Foundations of Science

, Volume 23, Issue 2, pp 217–230 | Cite as

Revisiting Tom Tom: Performative Anamnesis and Autonomous Vision in Ken Jacobs’ Appropriations of Tom Tom the Piper’s Son

Article

Abstract

In 1969 the American avant-garde filmmaker Ken Jacobs gained wide recognition with a two-hour long interpretation of a 1905 silent short film. Ever since, the artist has kept on revisiting the same material, each time with a different technological approach. Originally hailed as a prime example of structural filmmaking, Jacobs’ more recent variations on the theme of Tom Tom the Piper’s Son beg for a broader understanding of his methods and the meanings implied. To gain a deeper insight in this on-going mise-en-abyme (and an obsession dominating a large part of his career), this essay expands comments by the artist himself with concepts taken from animation, media-archaeology and Warburg’s Mnemosyne atlas. Rereading a filmic text with minute attention, remediating it from an analogue to an electronic format, and reanimating the original action by adding a variety of intervals: all Jacobs’ strategies are aimed at demonstrating the afterlife of Tom Tom in a contemporary cultural context.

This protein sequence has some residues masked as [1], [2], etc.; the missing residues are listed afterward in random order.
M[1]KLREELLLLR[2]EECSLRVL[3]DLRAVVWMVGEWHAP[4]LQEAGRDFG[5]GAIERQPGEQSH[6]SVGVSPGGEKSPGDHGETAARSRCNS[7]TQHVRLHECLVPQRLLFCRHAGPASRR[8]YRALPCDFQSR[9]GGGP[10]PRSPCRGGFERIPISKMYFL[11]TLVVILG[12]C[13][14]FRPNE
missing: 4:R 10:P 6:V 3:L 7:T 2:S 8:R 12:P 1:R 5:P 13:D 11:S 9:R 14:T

Keywords

Media archaeology Structural film New film history Avant-garde Iconology 

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Copyright information

© Springer Science+Business Media Dordrecht 2016

Authors and Affiliations

  1. 1.Hogeschool Gent KASK - Campus Bijloke, Faculty of Fine ArtsUniversity College GhentGhentBelgium

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